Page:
Nonfiction | July 01, 2011
U.S. and Them, 1971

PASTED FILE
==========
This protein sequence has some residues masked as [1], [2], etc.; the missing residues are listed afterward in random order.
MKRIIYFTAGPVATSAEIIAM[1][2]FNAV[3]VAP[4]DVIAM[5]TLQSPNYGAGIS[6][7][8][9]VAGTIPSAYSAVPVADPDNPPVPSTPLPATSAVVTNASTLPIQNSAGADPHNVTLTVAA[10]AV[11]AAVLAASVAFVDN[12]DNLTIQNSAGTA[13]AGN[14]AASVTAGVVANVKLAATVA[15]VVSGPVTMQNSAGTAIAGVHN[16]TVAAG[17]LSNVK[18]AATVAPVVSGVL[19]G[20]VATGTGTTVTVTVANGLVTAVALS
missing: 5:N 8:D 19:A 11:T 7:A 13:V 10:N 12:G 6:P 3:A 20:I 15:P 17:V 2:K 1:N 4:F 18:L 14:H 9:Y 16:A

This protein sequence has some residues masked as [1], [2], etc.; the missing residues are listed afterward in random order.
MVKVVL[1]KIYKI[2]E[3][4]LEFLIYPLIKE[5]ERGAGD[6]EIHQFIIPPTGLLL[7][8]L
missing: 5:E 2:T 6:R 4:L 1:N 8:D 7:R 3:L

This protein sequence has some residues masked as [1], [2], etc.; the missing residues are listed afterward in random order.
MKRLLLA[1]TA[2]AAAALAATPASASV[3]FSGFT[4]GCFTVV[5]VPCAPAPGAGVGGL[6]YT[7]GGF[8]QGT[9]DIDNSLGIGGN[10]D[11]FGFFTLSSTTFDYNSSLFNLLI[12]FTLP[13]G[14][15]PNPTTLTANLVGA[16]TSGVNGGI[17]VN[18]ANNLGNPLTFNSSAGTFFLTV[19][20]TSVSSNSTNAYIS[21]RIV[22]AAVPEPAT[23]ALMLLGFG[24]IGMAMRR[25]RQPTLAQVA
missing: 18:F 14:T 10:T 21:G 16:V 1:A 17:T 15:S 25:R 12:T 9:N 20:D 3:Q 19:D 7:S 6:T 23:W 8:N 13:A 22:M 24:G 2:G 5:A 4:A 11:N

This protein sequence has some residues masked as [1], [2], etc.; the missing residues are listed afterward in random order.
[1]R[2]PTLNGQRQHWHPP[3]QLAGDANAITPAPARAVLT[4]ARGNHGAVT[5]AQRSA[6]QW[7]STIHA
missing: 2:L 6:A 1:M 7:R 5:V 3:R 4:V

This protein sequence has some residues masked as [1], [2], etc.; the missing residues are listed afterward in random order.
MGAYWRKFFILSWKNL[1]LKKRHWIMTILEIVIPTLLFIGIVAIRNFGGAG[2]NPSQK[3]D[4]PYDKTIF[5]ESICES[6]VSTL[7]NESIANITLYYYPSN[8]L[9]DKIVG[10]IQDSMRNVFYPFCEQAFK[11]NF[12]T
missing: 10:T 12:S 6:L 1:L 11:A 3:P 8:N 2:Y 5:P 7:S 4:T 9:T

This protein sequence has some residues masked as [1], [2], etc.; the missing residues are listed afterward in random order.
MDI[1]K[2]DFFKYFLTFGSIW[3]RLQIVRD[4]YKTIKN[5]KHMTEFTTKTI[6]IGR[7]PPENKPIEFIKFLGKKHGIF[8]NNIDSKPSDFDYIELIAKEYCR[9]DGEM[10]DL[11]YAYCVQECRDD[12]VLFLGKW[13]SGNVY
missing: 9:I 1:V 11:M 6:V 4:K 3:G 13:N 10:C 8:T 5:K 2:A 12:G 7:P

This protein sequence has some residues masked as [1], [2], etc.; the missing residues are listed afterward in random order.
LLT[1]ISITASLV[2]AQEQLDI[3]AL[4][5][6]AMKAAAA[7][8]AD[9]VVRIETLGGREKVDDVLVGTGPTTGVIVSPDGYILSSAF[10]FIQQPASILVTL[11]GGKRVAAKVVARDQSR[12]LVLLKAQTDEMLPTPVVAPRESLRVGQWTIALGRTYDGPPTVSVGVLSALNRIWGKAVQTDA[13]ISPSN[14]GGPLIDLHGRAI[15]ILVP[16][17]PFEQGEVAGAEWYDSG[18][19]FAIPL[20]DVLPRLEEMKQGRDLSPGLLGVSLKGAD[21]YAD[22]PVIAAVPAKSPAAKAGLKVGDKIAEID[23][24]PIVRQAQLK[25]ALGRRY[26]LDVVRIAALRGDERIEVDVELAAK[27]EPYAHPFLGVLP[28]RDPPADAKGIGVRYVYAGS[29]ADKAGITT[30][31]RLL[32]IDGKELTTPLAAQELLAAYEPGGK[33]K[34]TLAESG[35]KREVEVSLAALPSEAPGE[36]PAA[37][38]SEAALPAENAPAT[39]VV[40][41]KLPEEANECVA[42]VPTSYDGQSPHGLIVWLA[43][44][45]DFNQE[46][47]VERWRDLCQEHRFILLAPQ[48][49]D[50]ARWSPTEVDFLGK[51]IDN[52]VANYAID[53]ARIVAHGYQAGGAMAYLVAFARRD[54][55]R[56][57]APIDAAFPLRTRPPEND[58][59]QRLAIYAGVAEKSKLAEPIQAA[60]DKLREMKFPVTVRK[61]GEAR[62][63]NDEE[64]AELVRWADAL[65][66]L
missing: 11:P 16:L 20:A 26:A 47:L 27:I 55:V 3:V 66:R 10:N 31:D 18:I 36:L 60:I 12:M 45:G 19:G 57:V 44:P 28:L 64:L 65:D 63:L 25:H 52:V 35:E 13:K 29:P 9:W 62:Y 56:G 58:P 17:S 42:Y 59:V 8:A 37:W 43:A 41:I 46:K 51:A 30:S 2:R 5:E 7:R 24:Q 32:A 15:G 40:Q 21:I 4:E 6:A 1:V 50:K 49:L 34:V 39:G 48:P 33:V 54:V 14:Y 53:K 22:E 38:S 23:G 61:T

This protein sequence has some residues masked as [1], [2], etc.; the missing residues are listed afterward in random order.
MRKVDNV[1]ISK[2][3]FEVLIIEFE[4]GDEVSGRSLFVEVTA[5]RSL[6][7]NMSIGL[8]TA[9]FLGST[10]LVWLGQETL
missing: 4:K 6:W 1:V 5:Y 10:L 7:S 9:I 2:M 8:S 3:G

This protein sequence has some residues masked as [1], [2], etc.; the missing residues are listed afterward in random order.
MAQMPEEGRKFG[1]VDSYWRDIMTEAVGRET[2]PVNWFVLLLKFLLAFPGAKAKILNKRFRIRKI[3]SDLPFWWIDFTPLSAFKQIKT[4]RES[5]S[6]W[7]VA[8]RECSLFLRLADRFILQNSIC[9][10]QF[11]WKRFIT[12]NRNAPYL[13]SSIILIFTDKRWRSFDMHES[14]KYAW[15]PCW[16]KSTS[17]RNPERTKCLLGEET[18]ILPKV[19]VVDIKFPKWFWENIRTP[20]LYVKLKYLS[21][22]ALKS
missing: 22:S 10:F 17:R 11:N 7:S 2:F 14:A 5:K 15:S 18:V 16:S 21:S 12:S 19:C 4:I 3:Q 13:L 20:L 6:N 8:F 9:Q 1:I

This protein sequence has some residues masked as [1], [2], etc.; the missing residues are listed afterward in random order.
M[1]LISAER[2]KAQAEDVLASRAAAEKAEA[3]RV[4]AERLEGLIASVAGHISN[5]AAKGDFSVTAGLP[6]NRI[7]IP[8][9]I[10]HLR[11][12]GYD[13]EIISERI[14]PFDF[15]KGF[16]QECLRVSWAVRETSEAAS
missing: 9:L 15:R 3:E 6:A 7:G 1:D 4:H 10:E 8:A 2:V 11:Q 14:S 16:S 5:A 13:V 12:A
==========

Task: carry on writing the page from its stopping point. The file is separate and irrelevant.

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My father worked in a white T-shirt, off-white overalls and construction boots that were spattered with paint and crusted with Spackle. His fingers looked like wooden spindles, whitish as if they’d been stripped and then antiqued, and no matter how he scrubbed or what he wore, my father always smelled like turpentine: kind of clean and kind of poisonous. Maria said her father was an executive at General Electric. Terri’s father worked at the New York Stock Exchange. Donna told me her dad was a corporate attorney, and I had heard enough. Corporate attorney, commodities trader, CEO: suit-and-tie occupations. With the luxury of sitting behind a desk, my classmates’ fathers might as well be wearing slippers, too. I never went out of my way to tell anyone that my father was a house painter but I never denied him or what he did for a living. Whenever someone asked me who my father worked for, I was happy to announce that he worked for himself. I took pride in the fact that my father really worked for our bread and butter.
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